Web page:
Sunday, July 6, 2014

The Essentials: My Foundation & Concealer Routine

Today I'm going to walk you through my special-occasion-I'm-going-to-be-photographed-and-want-to-look-pitch-perfect foundation & concealer routine. This is a step or two more than I'd apply on a day-to-day basis. As I go through I'll note which steps you can drop for everyday. Of course, if you have naturally smooth & even-toned skin, you can just slap on some moisturizer and sunscreen, maybe a quick under-eye concealer and powder, and call it a day! But if, like me, your skin has more than a few imperfections, keep reading! Also, see this previous post on my skincare routine to start with the best skin possible.

A few notes on choosing the right foundation

Finding the right shade and formulation for you skin can take years. I'm still constantly tweaking my routine, and I don't expect to stop anytime soon. After all, your skin is a living, breathing organ that's constantly fluctuating. Your skin's issues (or lack thereof) can change due to a number of factors, from stress to hormones to environmental pollutants to the type of water that comes out of your faucet; I often notice my skin looking better or worse when on vacation and using the same products due to the weather or water quality. All that aside, most people do have a specific skin type and it's good to spend some time figuring yours out. I have combination skin that gets dehydrated pretty easily, so I always moisturize twice a day, exfoliate every other day and try to drink plenty of water.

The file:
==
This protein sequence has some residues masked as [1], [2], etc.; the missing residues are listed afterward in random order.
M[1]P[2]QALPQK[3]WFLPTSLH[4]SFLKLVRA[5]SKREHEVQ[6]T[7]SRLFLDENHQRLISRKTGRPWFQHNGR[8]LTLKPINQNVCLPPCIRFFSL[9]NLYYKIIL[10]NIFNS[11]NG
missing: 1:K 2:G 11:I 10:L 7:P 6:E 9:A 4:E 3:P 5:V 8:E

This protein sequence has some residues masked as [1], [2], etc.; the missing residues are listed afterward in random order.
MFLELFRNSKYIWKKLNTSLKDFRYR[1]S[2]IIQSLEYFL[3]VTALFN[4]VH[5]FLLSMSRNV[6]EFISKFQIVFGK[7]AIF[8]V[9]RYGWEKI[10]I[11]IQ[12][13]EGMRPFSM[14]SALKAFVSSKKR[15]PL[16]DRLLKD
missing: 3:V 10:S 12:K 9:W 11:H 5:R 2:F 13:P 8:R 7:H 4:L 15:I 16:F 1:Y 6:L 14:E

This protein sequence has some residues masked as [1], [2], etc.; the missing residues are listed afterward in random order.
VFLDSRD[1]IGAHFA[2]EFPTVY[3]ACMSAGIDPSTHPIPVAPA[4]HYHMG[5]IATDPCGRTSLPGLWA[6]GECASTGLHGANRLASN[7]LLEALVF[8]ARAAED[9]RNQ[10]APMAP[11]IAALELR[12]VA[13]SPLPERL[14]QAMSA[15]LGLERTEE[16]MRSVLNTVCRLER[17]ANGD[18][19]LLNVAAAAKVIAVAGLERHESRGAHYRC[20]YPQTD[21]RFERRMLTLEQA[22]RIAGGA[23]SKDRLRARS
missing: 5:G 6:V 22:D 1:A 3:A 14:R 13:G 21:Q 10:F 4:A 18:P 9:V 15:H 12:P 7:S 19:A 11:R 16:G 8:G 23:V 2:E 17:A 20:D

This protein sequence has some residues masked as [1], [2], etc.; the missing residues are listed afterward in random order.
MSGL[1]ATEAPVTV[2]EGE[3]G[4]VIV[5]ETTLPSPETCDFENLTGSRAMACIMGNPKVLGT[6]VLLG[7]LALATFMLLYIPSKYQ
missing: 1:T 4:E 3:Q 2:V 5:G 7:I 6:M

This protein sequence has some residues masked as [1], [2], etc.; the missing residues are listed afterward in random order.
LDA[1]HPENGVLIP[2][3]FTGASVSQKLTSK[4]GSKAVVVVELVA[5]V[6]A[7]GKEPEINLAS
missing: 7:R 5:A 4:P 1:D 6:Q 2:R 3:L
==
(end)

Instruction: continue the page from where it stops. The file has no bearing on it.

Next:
Choosing the right shade can be maddening. For this reason, I generally prefer to buy foundation & concealer at a department store, Sephora or MAC so I can try on the shade; these are the only types of makeup whose shades are truly unique from person to person. Buying at a drugstore is a crapshoot; I got lucky with the Revlon foundation below, but generally what you see in the bottle isn't necessarily the way the makeup will dry to on your skin. 

When you go shopping for foundation, pick out a few shades that seem close to your skintone. Swatch a few on your jawline, starting just below and extending to your cheek. Then, walk outside and see how they look in natural light. That type of light is the best indicator of whether you've hit it or not. Pay attention not only to how light or dark the shade is, but how much yellow or pink it has compared to your skin. I know that my skin is very cool and pink-toned, so I never go near anything too yellow-looking.

My Foundation & Concealer Routine, Step by Step

1.) When I wake up, I splash my face with water, apply moisturizer & sunscreen and allow them to sink in for 15 minutes or so before beginning the next steps.

2.) I've been changing up this first step lately, but at the moment I begin by applying a green-tinted primer to counteract the general redness I get around my nose, chin and cheeks. I've been liking this one from NYX; the lavender-toned primer is good if you tend to have yellow or sallowness in your complexion. If not for the green tone of this primer, I would skip primer altogether and instead apply a thin, fine powder like Tarte's Amazonian Clay Finishing Powder, which helps to lock in the moisturizer below the foundation. Primers are loaded with silicone, so they can make your foundation feel very heavy very quickly. It really depends on your preference, and how natural you like your makeup to feel. Lately I've been playing around with using nothing between moisturizer and foundation; with a longwear foundation, that's usually just fine!